- Economy: curtailment of loose monetary policy still barely in sight
- Bonds: central banks will continue to keep yields in check in 2022
- Forex market: the euro with a slight advantage versus the US dollar
- Commodities: still room for improvement – despite highs in 2021
Economy: curtailment of loose monetary policy still barely in sight
The Covid-19 pandemic, sustained higher prices and persistent supply chain issues will continue to dominate economic activity in 2022. At the same time, monetary policy is likely to remain loose. "The unprecedented wave of excess liquidity will continue. And as we know, liquidity makes all boats float," says Eugen Keller, Financial Analyst at Metzler Capital Markets. The consequence of loose monetary policy: market developments will continue to run a relatively stable course – short-term corrections not excluded.
In the upcoming year, the markets are likely to focus on inflation – a criteria for which it’s too early to announce an all-clear. There is no doubt that the central banks are stuck between a rock and a hard place here. Should monetary policy focus on price increases or on a possible slowdown in economic growth? For 2022, Metzler analysts assume that concerns about economic growth will outweigh inflation worries, and they therefore expect monetary policy to remain loose in the USA and the euro zone – even if the Fed takes first small steps toward a more restrictive monetary policy stance. The European Central Bank (ECB) is unlikely to change its monetary policy stance much for the time being. The global economy should gradually recover starting in spring of 2022 after another hard Covid-19 winter. For the USA, analysts expect a gain of 3.6 percent. The economy in the euro zone, with growth of 4 percent, and in Germany, with growth of 3.8 percent, will develop more weakly than forecast by the consensus. The high level of new Covid-19 infections and supply chain bottlenecks are likely to have a negative impact, and Metzler analysts do not expect the economy to return to normal until early summer. For China, they expect further deterioration of the economic outlook. The consistent policy of debt reduction introduced in 2021 will cause the real estate market to contract, and this will continue to burden growth in China. Thus, Metzler experts expect growth to increase by only 4.2 percent.
Bonds: central banks will continue to keep yields in check in 2022
According to Sebastian Sachs, fixed income and foreign exchange expert at Metzler Capital Markets, the major central banks are likely to change their restrictive monetary policy only slightly if at all in 2022. The ongoing strained Covid-19 situation will give the already very cautious central banks enough arguments to continue providing the markets with plenty of cheap money in the upcoming year. Growth above potential and sharply rising inflation rates on both sides of the Atlantic are not likely to have much impact on this.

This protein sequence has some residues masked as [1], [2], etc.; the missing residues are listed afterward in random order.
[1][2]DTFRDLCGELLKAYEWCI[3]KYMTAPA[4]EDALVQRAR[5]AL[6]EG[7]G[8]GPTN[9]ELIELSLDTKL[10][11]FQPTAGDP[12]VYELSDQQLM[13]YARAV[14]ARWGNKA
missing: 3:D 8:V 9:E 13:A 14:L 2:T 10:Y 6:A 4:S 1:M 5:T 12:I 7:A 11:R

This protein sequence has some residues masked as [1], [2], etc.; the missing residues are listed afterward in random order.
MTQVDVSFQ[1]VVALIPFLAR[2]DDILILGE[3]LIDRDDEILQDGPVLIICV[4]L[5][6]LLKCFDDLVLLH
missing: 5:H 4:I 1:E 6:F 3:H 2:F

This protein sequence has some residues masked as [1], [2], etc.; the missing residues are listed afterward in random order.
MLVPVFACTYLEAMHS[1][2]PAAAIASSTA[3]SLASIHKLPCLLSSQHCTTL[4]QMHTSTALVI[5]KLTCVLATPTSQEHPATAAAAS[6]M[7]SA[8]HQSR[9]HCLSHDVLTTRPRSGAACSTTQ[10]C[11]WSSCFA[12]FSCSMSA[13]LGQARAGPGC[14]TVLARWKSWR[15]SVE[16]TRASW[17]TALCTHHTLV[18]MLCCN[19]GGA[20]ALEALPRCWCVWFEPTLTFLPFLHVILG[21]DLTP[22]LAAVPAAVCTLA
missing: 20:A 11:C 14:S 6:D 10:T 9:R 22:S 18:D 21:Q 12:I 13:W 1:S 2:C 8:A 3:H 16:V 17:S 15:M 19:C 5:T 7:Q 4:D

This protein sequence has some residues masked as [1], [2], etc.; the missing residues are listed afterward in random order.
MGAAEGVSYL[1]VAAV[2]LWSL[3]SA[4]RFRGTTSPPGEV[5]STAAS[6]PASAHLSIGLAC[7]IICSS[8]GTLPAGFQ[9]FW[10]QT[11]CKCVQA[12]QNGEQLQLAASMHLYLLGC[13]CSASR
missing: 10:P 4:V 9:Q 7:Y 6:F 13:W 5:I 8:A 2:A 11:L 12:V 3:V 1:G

For ten-year US Treasuries, Sachs expects a yield of just over 2 percent by the end of 2022. For ten-year German Bunds, yields will hover closely around the zero mark. Here, Sachs sees a temporary high of 0.2 percent in the third quarter, but a collapse to 0.0 percent by the end of the year. The ECB's pandemic-related PEPP purchasing scheme will expire at the end of March 2022, but Sachs assumes that the volumes eliminated will be replaced by increasing the Asset Purchase Program (APP) or launching a new program. He believes about EUR 50 billion in monthly purchases will be conceivable. In addition, the ECB will have to take the spreads of bonds issued by peripheral countries versus German Bunds into account. The economic situation in countries like Italy and Spain is not yet solid enough to withstand a significantly more restrictive monetary policy by the ECB.
Forex market: the euro with a slight advantage versus the US dollar
On the forex market, Metzler experts also see very narrow ranges in 2022 and believe that the recent Covid-19-related volatilities are unlikely to last. In a rather unspectacular duel between the euro and the US dollar, the euro ultimately has the top hand. The Japanese yen will probably remain at the bottom of the performance list next year, especially since it lacks support. In general, the development of currencies remains closely linked to the respective monetary policy stance. "If a central bank becomes more restrictive, the currency generally benefits – and vice versa," says currency expert Eugen Keller. However, since Metzler experts doubt the interest rate steps priced in for the US, this should mean recovery potential for the euro.
Commodities: still room for improvement – despite highs in 2021
For commodities, despite the highs this year, there is still room for improvement in 2022, especially for energy sources. The Bloomberg Commodity Index should be able to move into the 100-110 point range if the economic upturn continues. The oil market will remain tense, which should support prices in the medium term. In the long term, expansion of oil production can be expected. On average, the price of Brent crude is likely to settle at around 80 USD/barrel in 2022.
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